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Capital Controls and Foreign Exchange Policy

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  • Marcel Fratzscher

Abstract

The empirical analysis in the paper suggests that an FX policy objective and concerns about an overheating of the domestic economy have been the two main motives for the (re-)introduction and persistence of capital controls over the past decade. Capital controls are strongly associated with countries having significantly undervalued currencies. Capital controls also appear to be less motivated by worries about financial market volatility or fickle capital flows per se, but rather by concerns about capital inflows triggering an overheating of the economy – in the form of high credit growth, rising inflation and increased output volatility. Moreover, countries with a high level of capital controls, and those actively implementing controls, tend to be those that have fixed exchange rate regimes, a non-IT monetary policy framework and shallow financial markets. This evidence is consistent with capital controls being used, at least in part, to compensate for the absence of autonomous macroeconomic and prudential policies and effective adjustment mechanisms for dealing with capital flows.

Suggested Citation

  • Marcel Fratzscher, 2011. "Capital Controls and Foreign Exchange Policy," Working Papers Central Bank of Chile 652, Central Bank of Chile.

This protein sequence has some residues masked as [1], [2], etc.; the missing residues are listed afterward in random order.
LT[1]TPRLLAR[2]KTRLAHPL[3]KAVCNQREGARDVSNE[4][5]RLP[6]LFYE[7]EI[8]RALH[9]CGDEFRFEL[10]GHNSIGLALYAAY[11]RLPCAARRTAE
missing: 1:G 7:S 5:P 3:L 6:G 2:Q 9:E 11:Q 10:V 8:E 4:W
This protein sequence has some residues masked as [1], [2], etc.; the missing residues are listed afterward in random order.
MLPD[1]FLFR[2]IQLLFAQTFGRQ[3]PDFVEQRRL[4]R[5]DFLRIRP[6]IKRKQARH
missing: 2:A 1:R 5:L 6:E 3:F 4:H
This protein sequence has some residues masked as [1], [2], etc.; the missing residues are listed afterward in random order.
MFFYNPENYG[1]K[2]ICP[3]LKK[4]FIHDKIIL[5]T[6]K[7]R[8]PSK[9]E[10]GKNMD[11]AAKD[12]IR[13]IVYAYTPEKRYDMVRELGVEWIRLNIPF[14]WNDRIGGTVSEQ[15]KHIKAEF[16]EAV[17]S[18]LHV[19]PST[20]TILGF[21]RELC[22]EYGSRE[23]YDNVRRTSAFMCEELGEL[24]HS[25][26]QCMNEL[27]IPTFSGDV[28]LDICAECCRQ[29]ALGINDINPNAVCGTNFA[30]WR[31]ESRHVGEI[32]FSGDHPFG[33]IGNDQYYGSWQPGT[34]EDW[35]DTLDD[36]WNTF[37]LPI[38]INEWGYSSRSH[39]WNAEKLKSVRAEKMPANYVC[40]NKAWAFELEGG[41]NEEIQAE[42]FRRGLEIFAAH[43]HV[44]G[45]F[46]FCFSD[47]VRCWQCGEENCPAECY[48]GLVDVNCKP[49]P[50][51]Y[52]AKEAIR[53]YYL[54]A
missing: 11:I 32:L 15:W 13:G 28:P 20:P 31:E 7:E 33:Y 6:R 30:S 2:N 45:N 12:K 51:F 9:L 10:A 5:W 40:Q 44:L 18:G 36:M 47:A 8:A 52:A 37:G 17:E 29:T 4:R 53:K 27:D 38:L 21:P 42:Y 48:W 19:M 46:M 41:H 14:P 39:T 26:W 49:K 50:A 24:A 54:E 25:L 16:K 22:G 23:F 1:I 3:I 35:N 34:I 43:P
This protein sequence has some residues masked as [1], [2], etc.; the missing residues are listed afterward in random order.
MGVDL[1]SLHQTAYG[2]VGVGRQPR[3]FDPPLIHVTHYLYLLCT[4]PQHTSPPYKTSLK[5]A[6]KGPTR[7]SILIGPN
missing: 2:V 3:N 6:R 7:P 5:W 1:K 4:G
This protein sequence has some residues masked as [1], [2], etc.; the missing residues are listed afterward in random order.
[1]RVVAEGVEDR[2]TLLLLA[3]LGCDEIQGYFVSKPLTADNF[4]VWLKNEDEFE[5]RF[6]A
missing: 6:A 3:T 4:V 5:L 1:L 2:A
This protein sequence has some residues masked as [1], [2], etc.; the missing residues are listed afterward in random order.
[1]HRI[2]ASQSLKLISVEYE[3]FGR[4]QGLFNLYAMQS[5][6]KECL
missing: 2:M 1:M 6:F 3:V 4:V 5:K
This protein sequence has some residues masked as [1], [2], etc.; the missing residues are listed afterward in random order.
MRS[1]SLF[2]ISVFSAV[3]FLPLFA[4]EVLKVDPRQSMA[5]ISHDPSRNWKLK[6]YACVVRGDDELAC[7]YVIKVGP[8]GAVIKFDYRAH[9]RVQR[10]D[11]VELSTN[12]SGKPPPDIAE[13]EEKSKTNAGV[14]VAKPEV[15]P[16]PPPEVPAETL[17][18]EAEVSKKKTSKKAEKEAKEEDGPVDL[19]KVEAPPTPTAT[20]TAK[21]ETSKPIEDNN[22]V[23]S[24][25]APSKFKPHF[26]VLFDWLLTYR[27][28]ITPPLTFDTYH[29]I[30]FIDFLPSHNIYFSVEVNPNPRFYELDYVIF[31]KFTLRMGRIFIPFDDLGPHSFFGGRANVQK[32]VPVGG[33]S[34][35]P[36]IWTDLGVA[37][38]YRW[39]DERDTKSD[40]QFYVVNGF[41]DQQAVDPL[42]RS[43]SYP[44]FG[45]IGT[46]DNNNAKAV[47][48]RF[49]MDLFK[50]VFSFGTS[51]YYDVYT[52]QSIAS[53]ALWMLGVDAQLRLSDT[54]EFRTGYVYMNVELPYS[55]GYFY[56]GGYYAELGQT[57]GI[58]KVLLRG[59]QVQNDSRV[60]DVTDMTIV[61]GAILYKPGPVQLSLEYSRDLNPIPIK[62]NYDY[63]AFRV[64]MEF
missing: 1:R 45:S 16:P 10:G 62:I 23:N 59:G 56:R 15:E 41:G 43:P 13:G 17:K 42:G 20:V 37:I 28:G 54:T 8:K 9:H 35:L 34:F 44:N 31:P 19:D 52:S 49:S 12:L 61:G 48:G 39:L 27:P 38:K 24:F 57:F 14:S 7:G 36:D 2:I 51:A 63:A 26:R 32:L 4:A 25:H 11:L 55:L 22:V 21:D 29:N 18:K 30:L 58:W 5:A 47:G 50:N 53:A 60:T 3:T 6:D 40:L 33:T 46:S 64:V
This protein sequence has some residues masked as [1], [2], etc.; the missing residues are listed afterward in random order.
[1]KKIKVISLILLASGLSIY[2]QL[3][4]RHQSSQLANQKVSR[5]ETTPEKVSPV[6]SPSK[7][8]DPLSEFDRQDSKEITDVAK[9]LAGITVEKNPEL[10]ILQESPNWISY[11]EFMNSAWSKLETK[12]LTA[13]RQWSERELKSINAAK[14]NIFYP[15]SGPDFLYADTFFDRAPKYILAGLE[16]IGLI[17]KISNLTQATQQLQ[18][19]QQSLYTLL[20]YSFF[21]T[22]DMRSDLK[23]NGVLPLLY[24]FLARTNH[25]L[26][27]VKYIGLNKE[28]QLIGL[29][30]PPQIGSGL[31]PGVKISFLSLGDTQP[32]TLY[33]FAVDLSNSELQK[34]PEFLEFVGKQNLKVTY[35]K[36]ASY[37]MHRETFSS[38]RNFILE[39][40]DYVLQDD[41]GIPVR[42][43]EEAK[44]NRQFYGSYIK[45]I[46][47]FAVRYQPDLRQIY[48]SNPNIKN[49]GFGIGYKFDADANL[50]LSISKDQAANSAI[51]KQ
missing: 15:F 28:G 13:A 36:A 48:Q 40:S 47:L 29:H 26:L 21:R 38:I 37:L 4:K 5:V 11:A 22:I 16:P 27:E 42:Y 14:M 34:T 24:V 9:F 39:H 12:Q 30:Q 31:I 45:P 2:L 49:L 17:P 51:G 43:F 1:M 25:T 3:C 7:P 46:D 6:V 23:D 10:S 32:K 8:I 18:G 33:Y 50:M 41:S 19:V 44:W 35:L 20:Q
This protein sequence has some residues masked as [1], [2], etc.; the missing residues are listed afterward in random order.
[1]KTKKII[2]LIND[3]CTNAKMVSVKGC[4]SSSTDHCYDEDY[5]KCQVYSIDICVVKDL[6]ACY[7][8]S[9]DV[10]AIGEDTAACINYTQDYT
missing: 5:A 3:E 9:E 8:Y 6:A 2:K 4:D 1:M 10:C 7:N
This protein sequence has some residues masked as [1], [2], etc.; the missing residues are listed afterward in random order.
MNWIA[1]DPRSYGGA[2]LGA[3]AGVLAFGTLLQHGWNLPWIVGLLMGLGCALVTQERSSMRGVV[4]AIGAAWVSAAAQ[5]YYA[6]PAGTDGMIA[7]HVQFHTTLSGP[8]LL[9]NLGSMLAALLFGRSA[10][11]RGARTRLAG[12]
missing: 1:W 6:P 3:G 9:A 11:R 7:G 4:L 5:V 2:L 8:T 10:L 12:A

• Handle: RePEc:chb:bcchwp:652
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    References listed on IDEAS

    as
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    Citations

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    Cited by:

    1. Forbes, Kristin & Fratzscher, Marcel & Straub, Roland, 2015. "Capital-flow management measures: What are they good for?," Journal of International Economics, Elsevier, vol. 96(S1), pages 76-97.
    2. repec:chb:bcchec:v:18:y:2015:i:1:p:50-66 is not listed on IDEAS
    3. Escudé, Guillermo J., 2014. "The possible trinity: Optimal interest rate, exchange rate, and taxes on capital flows in a DSGE model for a small open economy," Economics - The Open-Access, Open-Assessment E-Journal, Kiel Institute for the World Economy (IfW), vol. 8, pages 1-58.
    4. Blaise Gadanecz & Ken Miyajima & Jörg Urban, 2014. "How might EME central banks respond to the influence of global monetary factors?," BIS Papers chapters,in: Bank for International Settlements (ed.), The transmission of unconventional monetary policy to the emerging markets, volume 78, pages 45-69 Bank for International Settlements.
    5. Taeyoon Sung & Jong-Hee Kim, 2016. "Unconventional Monetary Policy, Global Liquidity Circulation, and Inflation Divergence around the World," The Developing Economies, Institute of Developing Economies, vol. 54(1), pages 6-26, March.
    6. Giordani, Paolo E. & Ruta, Michele & Weisfeld, Hans & Zhu, Ling, 2017. "Capital flow deflection," Journal of International Economics, Elsevier, vol. 105(C), pages 102-118.
    7. Beckmann, Joscha & Ademmer, Esther & Belke, Ansgar & Schweickert, Rainer, 2017. "The political economy of the impossible trinity," European Journal of Political Economy, Elsevier, vol. 47(C), pages 103-123.
    8. Phornchanok Cumperayot & Roy Kouwenberg, 2016. "Currency Wars: Who Gains from the Battle?," PIER Discussion Papers 18., Puey Ungphakorn Institute for Economic Research, revised Feb 2016.

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    JEL classification:

    • F30 - International Economics - - International Finance - - - General
    • F31 - International Economics - - International Finance - - - Foreign Exchange

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